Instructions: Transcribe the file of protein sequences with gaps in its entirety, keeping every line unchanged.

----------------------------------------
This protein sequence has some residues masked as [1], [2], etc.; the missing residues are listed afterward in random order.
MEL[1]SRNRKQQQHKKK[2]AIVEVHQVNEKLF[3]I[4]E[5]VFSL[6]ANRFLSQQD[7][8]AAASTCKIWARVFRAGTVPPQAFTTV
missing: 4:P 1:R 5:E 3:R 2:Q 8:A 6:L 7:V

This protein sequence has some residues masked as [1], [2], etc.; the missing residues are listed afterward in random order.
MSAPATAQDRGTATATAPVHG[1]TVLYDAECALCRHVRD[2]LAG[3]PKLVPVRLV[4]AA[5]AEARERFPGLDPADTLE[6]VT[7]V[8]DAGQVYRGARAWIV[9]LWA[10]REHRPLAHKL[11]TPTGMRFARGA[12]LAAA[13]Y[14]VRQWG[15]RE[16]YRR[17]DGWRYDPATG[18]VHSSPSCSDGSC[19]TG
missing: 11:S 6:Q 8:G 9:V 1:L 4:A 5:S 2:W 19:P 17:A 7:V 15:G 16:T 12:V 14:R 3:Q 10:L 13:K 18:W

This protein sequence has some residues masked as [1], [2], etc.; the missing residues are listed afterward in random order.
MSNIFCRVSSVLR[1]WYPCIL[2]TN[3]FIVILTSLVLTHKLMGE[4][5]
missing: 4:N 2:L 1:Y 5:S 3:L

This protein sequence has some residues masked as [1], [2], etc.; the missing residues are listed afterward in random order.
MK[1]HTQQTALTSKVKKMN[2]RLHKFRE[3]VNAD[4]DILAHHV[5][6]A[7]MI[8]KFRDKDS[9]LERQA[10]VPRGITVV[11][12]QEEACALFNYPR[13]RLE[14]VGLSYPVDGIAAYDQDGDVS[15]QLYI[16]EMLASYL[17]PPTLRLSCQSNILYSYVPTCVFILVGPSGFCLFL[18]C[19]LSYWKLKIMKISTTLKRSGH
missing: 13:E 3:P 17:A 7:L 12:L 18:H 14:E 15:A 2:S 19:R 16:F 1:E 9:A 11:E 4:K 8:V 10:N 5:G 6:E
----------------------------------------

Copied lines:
This protein sequence has some residues masked as [1], [2], etc.; the missing residues are listed afterward in random order.
MEL[1]SRNRKQQQHKKK[2]AIVEVHQVNEKLF[3]I[4]E[5]VFSL[6]ANRFLSQQD[7][8]AAASTCKIWARVFRAGTVPPQAFTTV
missing: 4:P 1:R 5:E 3:R 2:Q 8:A 6:L 7:V

This protein sequence has some residues masked as [1], [2], etc.; the missing residues are listed afterward in random order.
MSAPATAQDRGTATATAPVHG[1]TVLYDAECALCRHVRD[2]LAG[3]PKLVPVRLV[4]AA[5]AEARERFPGLDPADTLE[6]VT[7]V[8]DAGQVYRGARAWIV[9]LWA[10]REHRPLAHKL[11]TPTGMRFARGA[12]LAAA[13]Y[14]VRQWG[15]RE[16]YRR[17]DGWRYDPATG[18]VHSSPSCSDGSC[19]TG
missing: 11:S 6:Q 8:G 9:V 1:L 4:A 5:S 2:W 19:P 17:A 7:V 15:G 16:T 12:V 14:R 3:Q 10:L 13:K 18:W

This protein sequence has some residues masked as [1], [2], etc.; the missing residues are listed afterward in random order.
MSNIFCRVSSVLR[1]WYPCIL[2]TN[3]FIVILTSLVLTHKLMGE[4][5]
missing: 4:N 2:L 1:Y 5:S 3:L

This protein sequence has some residues masked as [1], [2], etc.; the missing residues are listed afterward in random order.
MK[1]HTQQTALTSKVKKMN[2]RLHKFRE[3]VNAD[4]DILAHHV[5][6]A[7]MI[8]KFRDKDS[9]LERQA[10]VPRGITVV[11][12]QEEACALFNYPR[13]RLE[14]VGLSYPVDGIAAYDQDGDVS[15]QLYI[16]EMLASYL[17]PPTLRLSCQSNILYSYVPTCVFILVGPSGFCLFL[18]C[19]LSYWKLKIMKISTTLKRSGH
missing: 13:E 3:P 17:A 7:L 12:L 18:H 14:E 15:A 2:S 19:R 16:F 1:E 9:A 11:E 4:K 8:V 10:N 5:G 6:E